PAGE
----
This blog post will document how I installed Ubuntu 23.04 on my Zephyrus G15 gaming laptop.
Everything works as expected
Previously, I used Fedora 37 / 38 which is easy to install and, as far as I can tell, runs flawlessly on the Zephyrus G15. To prepare the laptop for traveling, I installed Windows 11 so that I could get the device trough all of the customs checks. Once I arrive, I would then reinstall Linux – you get the point.
After installing Windows 11, I noticed heat issues which were not present when running Fedora. To make a long story short, I installed Ubuntu 23.04 so I could see if that even would be possible. Not only is it possible, it runs perfectly fine without the asus patch which is well documented on asus-linux.org
After installing Ubuntu on my Zephyrus, I proceeded to setup:
- UFW Firewall
- Extensions Manager
Battery Health Charging
Dash to Panel
- Brave Browser
- Gedit plus plugins
Just so that we are all on the same page, I did a minimal install of Ubuntu 23.04. Still, the firewall UFW was already installed and only needed to be activated with sudo ufw enable – that was it.
I was most happy to see that the Batteryh Health Charging Gnome extension worked on my device. Had it not, I would have to revert to Fedora once again. After that, I added the Dash to Panel extension and tweaked the settings to somewhat mimic the Apple look.
Lastly, I’ve installed the Brave browser by copying and pasting their instructions which are easy to follow and always work. To save time, I always copy the Brave Browser directory which is located in home > .config (the dot means that it is a hidden file) and paste it into a new install. This way, I don’t have to disable the countless settings and options I don’t want/need.
Ubuntu’s default icons are nice enough and I am not planing to install the amazing Kora icon set. After I set one of my custom wallpapers and went trough the Gnome settings to tweak some more, I was ready to in stall GIMP.
While the laptop runs noticeably hot on Windows 11, the same is not true when running Ubuntu. According to lm-sensors, my operating temperatures are fine. See terminal output of sensors:
asus-isa-0000 Adapter: ISA adapter cpu_fan: 0 RPM gpu_fan: 0 RPM amdgpu-pci-0600 Adapter: PCI adapter vddgfx: 737.00 mV vddnb: 756.00 mV edge: +47.0°C PPT: 3.00 W BAT0-acpi-0 Adapter: ACPI interface in0: 15.86 V k10temp-pci-00c3 Adapter: PCI adapter Tctl: +48.9°C nvme-pci-0500 Adapter: PCI adapter Composite: +35.9°C (low = -0.1°C, high = +76.8°C) (crit = +79.8°C) acpitz-acpi-0 Adapter: ACPI interface temp1: +49.0°C (crit = +120.0°C)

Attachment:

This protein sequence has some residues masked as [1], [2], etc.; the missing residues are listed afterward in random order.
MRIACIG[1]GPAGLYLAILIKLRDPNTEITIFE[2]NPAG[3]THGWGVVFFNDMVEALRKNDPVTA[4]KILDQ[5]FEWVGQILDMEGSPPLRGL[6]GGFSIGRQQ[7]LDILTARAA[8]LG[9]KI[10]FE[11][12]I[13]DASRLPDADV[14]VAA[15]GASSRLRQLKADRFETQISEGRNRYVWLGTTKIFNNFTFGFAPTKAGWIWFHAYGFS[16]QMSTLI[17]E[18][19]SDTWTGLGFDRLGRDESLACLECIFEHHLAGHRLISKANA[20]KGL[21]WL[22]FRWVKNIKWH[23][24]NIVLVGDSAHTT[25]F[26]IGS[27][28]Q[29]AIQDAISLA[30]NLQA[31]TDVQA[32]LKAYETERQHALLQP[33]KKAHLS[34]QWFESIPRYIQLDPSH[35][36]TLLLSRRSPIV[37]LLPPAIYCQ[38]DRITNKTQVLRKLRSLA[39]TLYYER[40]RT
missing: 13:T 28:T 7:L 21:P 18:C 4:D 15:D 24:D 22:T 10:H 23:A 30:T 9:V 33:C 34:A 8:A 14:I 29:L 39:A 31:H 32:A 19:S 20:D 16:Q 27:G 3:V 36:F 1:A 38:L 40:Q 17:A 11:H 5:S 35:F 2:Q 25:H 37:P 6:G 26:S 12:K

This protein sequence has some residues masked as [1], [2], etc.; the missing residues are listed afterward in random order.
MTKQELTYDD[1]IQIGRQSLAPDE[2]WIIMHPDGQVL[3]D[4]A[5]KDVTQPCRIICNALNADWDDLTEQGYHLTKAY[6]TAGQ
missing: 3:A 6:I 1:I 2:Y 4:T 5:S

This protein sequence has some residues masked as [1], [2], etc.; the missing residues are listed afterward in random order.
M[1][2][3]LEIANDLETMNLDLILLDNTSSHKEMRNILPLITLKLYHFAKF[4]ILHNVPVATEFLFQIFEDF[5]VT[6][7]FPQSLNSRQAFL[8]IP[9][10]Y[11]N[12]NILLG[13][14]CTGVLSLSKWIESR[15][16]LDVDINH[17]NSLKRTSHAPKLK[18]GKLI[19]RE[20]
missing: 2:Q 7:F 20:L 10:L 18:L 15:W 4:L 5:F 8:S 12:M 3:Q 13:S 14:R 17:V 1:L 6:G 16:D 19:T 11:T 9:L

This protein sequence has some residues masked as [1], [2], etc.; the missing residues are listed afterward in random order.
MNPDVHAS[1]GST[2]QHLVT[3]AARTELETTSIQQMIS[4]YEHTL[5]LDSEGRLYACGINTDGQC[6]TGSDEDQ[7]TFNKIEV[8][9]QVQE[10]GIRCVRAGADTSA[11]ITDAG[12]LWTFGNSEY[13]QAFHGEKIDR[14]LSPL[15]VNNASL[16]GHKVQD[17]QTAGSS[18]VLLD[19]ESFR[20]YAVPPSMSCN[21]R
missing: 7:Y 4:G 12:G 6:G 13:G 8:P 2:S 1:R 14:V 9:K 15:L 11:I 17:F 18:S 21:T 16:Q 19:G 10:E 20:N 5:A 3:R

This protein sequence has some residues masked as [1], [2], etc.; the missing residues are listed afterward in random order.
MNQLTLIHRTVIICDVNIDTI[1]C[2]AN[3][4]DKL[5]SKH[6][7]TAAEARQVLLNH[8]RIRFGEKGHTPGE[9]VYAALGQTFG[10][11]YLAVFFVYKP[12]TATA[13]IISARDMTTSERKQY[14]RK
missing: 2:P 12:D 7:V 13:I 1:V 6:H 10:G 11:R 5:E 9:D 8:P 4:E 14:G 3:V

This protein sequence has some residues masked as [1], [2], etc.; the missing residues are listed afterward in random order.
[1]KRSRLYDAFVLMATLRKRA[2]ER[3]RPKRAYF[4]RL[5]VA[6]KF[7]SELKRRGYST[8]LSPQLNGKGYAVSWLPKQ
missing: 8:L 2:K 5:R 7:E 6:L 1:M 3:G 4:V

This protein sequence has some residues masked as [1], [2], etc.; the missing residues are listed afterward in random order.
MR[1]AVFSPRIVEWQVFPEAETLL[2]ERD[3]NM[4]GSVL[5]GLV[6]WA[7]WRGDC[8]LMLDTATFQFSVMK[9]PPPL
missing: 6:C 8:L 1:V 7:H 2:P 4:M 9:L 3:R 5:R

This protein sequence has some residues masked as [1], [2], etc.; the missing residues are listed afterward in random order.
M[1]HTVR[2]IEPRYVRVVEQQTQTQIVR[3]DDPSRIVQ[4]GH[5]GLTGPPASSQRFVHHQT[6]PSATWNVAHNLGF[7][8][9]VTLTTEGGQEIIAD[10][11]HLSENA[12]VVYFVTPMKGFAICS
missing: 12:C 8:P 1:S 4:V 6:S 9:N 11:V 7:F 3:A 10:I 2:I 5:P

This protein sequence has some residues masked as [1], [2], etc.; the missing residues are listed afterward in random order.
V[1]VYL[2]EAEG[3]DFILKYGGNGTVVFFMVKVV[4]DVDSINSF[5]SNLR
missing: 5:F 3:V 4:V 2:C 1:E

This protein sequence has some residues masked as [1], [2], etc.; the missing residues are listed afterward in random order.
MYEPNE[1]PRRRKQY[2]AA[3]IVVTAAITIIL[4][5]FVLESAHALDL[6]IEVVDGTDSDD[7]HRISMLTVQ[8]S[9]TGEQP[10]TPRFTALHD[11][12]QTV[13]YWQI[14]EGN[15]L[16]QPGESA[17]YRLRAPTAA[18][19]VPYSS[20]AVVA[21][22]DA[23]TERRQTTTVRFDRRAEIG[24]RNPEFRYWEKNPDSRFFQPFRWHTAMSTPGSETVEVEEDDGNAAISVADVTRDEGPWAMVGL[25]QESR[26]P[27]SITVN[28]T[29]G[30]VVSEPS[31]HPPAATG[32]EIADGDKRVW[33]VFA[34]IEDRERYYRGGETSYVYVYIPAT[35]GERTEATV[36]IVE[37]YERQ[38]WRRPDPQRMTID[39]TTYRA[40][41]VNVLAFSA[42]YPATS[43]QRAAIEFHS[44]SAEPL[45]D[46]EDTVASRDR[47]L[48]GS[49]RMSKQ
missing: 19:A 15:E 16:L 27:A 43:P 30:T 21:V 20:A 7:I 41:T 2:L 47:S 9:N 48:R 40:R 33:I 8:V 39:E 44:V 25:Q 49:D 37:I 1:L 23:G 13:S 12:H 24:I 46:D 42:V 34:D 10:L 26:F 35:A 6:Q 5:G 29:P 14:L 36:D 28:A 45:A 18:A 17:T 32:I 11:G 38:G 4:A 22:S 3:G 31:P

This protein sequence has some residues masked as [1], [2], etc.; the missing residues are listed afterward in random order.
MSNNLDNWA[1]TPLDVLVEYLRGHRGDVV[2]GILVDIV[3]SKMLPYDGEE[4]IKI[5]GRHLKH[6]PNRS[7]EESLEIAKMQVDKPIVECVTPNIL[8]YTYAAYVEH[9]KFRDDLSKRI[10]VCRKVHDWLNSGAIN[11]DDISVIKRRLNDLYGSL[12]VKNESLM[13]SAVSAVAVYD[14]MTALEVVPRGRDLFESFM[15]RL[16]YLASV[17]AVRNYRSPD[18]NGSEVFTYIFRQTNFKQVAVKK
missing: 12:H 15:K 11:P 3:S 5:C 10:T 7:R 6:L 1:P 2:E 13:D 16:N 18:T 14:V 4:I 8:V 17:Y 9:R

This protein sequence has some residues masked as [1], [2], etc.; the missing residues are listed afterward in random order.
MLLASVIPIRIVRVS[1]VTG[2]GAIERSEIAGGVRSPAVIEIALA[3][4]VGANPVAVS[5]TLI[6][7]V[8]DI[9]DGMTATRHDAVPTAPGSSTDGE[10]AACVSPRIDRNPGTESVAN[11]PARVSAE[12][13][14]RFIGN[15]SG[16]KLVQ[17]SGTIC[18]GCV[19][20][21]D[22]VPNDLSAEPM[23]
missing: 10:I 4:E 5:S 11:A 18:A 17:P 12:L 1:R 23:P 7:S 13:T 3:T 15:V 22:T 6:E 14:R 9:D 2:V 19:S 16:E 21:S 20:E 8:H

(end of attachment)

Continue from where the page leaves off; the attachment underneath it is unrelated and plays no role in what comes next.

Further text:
Scroll to the bottom for battery usage statistics.
Do not install GIMP as a snap
Linux has come a long way and these days, Flatpak, Appimage and Snap packages are getting a lot of attention and hype. I will NEVER chose those options if a standard deb file is available. The real reason why I trued Ubuntu on my Zephyrus laptop was based on the fact that it installed nicely on my Dell workstation which had issues with Fedora. It where during that install that I didn’t pay attention and installed GIMP via Gnome Software which defaults to snap.
Doing so, downloaded one GIG of packages. In comparison to hardly anything when I used deb from the drop-down menu. Knowing this, I installed GIMP on the Zephyrus with the Ubuntu deb option and everything works perfectly.
Running Linux is easy if one only has one or two computers. But since I have to administer several, I always look for the one size fits all option. Previously, Fedora and openSUSE Tumbleweed worked just fine but each have issues which need time to correct and time is something I do not have much of. Fedora is great when it comes to virtualization. Want to use the latest version of PHP? No problem. But, my ultrawide monitor hisses at 60Hz.
The other option, openSUSE Tumbleweed runs good on my workstations but is a pain for web design. Outdated version of PHP, Pyhthon2 still the default plus a few more things that take time to change. Sure, openSUSE is solid but not ideal for the Zephyrus. Lately, I’m running my local instances of WordPress on an Ubuntu Server (virtual machine hosted on Fedora) and it is flawless.
One more thing
I read a lot about Linux users who hop from one distribution to another but I can not relate. After I install and configure a workstation for web development and programming, the last thing I want is to switch to a different distro. But when I saw how reliable the Ubuntu server was, I started to notice some positive reviews and then I downloaded the Ubuntu 23.04 ISO. What can I say, it instantly feels right and now this it runs amazingly well on the Zephyrus G15, it is becoming my daily driver.
I do not care which distribution I use. I do care if the documentation is error free and perhaps more important, available. Ubuntu shines when it comes to finding online solutions. So far, so good.
Battery usage and stats
Finally, enough time has past to post some meaningful statistics about the battery life. After all, I don’t want to bring my charger if I only use the laptop for a few hours. Without further ado, here are some facts.
I finished installing Ubuntu around 16:42
The battery charge level was at 94% (this is because during installation, the laptop tries to charge the battery fully which is why it’s a good idea to not waste time and do it quickly).
Then I did a lot of configuration and installation. Now it is 18:25 and the battery level is 58%. Gnome power settings shows that there are still 2 hours and 44 minutes remaining. There was no idle time. I have used every minute on installing and configuring the setup until just now. All in all, I am happy and can see this working. I will look into more power saving options such as reducing the refresh rate from 165 to 60Hz and playing with the brightness setting.
Thank you for your time. As always, I’m happy to provide more information. Ask and you shall receive.